President-elect Joe Biden will extend the nearly year-long pause on federal student loan payments on "day one," the first concrete promise the incoming administration has made to tackle the $1.6 trillion debt crisis.
Biden transition official David Kamin told reporters Friday that "alleviating the crushing financial burden of student debt" would be an immediate priority for the incoming administration as part of its commitment to "get our economy moving and keep Americans afloat." That includes directing the Department of Education on "day one" to extend the popular student loan forbearance program, as well as "expanding income based repayment programs, and fixing and expanding loan forgiveness programs for those with public service jobs."
But how exactly the incoming administration will handle student loan forgiveness for other borrowers remains unclear. In the call with reporters, the transition official said Biden "supports Congress immediately canceling $10,000 of federal student loan debt per person as a response to the COVID crisis" but didn't offer details or a specific time frame.
Student loan debt has been a looming financial issue since before the pandemic, but widespread coronavirus-related job losses and pay cuts, especially among millennials, have exacerbated the issue. Last year student loan debt reached an all-time high, nearing $1.6 trillion among more than 40 million Americans, according to the Federal Reserve Bank of New York. On average, student loan borrowers owe between $200 and $299 every month, an amount that for many is simply untenable; about one in every five borrowers are in default, according to the U.S. Department of Education.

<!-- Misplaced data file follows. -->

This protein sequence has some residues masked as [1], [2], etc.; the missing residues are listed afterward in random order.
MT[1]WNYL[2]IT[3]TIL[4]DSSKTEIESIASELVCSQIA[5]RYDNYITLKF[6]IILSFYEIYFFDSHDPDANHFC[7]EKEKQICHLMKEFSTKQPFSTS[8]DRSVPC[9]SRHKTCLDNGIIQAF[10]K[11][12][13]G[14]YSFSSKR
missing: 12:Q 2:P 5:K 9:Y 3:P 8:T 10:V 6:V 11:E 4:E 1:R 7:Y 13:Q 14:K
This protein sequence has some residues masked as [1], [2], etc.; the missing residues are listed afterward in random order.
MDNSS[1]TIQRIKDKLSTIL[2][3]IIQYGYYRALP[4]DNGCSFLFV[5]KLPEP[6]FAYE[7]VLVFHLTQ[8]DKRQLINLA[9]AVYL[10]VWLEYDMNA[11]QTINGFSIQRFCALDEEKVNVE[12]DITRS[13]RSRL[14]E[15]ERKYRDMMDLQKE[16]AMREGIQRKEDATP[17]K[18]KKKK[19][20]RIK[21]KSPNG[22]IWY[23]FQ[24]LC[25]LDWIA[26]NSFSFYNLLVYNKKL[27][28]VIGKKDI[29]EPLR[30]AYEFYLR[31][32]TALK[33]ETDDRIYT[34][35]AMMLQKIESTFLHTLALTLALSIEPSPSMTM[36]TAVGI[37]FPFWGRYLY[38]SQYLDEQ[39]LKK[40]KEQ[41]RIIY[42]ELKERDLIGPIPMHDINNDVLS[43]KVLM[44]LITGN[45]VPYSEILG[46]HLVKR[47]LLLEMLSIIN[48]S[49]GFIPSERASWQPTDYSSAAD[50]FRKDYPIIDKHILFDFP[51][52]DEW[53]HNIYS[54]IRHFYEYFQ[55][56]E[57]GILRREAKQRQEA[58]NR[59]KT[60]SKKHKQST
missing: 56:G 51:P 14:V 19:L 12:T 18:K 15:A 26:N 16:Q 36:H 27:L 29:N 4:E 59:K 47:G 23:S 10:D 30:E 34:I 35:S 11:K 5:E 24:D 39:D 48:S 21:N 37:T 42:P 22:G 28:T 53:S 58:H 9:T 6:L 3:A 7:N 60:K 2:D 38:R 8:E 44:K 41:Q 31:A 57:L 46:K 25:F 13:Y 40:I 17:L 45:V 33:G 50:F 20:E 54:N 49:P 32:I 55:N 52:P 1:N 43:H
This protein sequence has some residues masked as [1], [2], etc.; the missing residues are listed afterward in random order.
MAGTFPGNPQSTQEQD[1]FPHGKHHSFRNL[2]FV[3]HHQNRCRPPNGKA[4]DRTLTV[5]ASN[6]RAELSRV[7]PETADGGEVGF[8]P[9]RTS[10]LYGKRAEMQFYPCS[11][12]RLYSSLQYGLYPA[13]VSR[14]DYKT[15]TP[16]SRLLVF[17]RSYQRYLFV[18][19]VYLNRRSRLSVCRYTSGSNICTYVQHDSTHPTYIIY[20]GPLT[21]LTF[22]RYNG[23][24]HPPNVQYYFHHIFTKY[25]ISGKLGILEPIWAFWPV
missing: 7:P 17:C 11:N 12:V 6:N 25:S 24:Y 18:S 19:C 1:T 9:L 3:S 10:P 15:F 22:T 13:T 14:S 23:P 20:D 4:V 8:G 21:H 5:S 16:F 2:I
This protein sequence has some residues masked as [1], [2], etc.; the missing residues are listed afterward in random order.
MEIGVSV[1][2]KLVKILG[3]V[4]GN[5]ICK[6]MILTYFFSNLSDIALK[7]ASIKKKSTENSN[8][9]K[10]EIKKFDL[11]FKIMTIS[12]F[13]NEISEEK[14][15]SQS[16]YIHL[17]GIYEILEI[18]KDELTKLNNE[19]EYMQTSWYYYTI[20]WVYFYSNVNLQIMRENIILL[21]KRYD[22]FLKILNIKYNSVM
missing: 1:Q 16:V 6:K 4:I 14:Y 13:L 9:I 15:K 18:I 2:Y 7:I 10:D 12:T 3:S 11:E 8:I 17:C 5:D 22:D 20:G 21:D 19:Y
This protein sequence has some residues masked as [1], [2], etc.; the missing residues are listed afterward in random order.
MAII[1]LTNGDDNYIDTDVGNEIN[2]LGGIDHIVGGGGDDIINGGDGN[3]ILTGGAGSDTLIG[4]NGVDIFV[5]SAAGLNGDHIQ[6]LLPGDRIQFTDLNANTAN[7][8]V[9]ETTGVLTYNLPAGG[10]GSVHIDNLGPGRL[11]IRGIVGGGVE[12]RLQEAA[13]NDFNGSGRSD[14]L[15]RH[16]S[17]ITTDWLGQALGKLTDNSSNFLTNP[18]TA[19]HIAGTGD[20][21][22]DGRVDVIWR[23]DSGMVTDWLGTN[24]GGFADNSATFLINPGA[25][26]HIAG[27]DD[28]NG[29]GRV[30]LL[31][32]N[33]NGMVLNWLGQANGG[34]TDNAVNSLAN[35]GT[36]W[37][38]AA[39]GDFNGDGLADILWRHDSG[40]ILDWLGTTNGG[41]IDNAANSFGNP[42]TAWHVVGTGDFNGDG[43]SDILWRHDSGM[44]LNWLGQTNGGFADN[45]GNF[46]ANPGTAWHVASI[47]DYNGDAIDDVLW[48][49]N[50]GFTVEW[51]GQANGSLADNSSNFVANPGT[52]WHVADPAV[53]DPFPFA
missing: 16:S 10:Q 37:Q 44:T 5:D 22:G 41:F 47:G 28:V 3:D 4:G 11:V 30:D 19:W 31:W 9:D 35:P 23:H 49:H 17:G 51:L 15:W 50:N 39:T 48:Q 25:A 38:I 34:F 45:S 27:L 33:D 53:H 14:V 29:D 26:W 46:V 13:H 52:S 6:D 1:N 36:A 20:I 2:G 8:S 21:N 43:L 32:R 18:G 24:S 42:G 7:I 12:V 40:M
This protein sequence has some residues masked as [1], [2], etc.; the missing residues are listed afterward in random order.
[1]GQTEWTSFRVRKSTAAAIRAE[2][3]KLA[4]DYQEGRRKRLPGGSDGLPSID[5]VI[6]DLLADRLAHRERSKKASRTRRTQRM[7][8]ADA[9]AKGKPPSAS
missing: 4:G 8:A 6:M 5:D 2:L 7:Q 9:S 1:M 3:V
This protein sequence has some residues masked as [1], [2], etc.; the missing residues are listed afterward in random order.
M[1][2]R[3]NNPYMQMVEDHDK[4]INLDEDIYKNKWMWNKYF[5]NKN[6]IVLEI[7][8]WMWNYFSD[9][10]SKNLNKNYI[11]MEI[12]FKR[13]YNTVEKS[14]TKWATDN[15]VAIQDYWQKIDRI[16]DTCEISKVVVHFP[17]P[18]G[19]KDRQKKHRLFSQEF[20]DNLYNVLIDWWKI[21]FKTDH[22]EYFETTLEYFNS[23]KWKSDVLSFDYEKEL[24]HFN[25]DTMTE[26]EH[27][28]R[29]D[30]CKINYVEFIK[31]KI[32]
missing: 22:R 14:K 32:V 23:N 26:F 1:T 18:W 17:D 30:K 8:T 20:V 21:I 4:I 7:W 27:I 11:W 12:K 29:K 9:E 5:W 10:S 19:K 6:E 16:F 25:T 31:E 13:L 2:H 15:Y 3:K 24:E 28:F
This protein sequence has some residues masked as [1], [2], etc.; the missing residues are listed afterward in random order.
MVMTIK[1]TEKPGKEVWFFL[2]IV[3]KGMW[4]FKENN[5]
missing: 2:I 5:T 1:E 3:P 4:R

Democrats are split on how to address the crisis. Originally a fringe idea, the concept of student loan cancellation has gained traction among more progressive pockets of the party. During the 2020 presidential primaries, Senator Elizabeth Warren of Massachusetts proposed forgiving up to $50,000 in debt and independent Senator Bernie Sanders of Vermont called for cancelling all student loans. In a more moderate approach, Mr. Biden has expressed his support for Congressional legislation that would cancel $10,000 per borrower.
No matter the specifics of Mr. Biden's plan, the approach will likely be an about-face from the current administration's stance. In a letter early last week, now-former U.S. Department of Education Secretary Betsy DeVos urged Congress to "reject" calls to forgive student loan debt, calling the policy proposals "misguided" and "unfair to most Americans."
Since March, all federal student loan payments have been suspended as part of the federal government's COVID-19 response. An extension of the grace period was included in early drafts of December's stimulus package, but was cut in final negotiations. Student loan payments are currently scheduled to resume at the end of this month. The transition team did not indicate how long a new extension could last.
A Pew study from November found that nearly 6 in 10 borrowers said it would be "somewhat" or "very difficult" to restart payments on their loans the next month.
When student loan payments do resume, the Department of Education doesn't expect a smooth transition. In its 2020 annual report, the department said it expects loan servicers and the federal government will "face a heavy burden in 'converting' millions of borrowers to active repayment." Some of those borrowers, the report warns, will become delinquent.
Alex Tin contributed reporting to this article.
First published on January 12, 2021 / 4:23 PM
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